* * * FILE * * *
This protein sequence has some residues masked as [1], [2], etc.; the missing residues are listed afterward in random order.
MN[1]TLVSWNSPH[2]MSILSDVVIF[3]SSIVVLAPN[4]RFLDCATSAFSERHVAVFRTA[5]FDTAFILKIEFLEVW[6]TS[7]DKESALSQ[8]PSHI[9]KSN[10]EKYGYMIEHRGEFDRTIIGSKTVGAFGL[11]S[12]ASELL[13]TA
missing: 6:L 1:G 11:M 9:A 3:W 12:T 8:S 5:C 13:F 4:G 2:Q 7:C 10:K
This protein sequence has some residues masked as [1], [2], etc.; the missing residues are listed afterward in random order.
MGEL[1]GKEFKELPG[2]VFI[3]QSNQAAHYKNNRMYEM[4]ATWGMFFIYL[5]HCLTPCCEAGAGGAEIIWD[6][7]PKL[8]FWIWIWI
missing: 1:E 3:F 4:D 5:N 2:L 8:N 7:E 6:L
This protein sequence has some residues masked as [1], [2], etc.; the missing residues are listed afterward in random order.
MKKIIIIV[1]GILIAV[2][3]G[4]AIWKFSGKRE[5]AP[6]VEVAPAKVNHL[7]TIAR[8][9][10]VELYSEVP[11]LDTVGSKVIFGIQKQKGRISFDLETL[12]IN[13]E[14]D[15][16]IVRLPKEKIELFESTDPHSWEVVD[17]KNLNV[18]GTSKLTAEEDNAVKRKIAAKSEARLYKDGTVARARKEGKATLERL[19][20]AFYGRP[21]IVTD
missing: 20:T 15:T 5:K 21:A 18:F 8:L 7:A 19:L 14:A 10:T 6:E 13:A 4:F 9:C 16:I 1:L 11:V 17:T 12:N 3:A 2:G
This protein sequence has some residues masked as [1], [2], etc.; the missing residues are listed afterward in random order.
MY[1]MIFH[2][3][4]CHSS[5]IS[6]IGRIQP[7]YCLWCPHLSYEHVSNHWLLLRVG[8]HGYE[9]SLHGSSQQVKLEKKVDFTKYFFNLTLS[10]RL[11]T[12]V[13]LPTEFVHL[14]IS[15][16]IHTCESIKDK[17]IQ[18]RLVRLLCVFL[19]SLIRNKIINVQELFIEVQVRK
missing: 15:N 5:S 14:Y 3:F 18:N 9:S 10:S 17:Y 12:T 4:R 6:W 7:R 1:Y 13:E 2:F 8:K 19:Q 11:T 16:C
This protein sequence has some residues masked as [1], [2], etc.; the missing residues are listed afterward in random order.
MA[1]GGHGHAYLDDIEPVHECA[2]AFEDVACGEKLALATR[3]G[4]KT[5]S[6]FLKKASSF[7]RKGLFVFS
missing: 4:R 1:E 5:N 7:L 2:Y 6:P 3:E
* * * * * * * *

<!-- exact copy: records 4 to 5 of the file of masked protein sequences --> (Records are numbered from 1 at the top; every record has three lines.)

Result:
This protein sequence has some residues masked as [1], [2], etc.; the missing residues are listed afterward in random order.
MY[1]MIFH[2][3][4]CHSS[5]IS[6]IGRIQP[7]YCLWCPHLSYEHVSNHWLLLRVG[8]HGYE[9]SLHGSSQQVKLEKKVDFTKYFFNLTLS[10]RL[11]T[12]V[13]LPTEFVHL[14]IS[15][16]IHTCESIKDK[17]IQ[18]RLVRLLCVFL[19]SLIRNKIINVQELFIEVQVRK
missing: 15:N 5:S 14:Y 3:F 18:N 9:S 10:S 17:Y 12:T 4:R 6:W 7:R 1:Y 13:E 2:F 8:K 19:Q 11:T 16:C
This protein sequence has some residues masked as [1], [2], etc.; the missing residues are listed afterward in random order.
MA[1]GGHGHAYLDDIEPVHECA[2]AFEDVACGEKLALATR[3]G[4]KT[5]S[6]FLKKASSF[7]RKGLFVFS
missing: 4:R 1:E 5:N 7:L 2:Y 6:P 3:E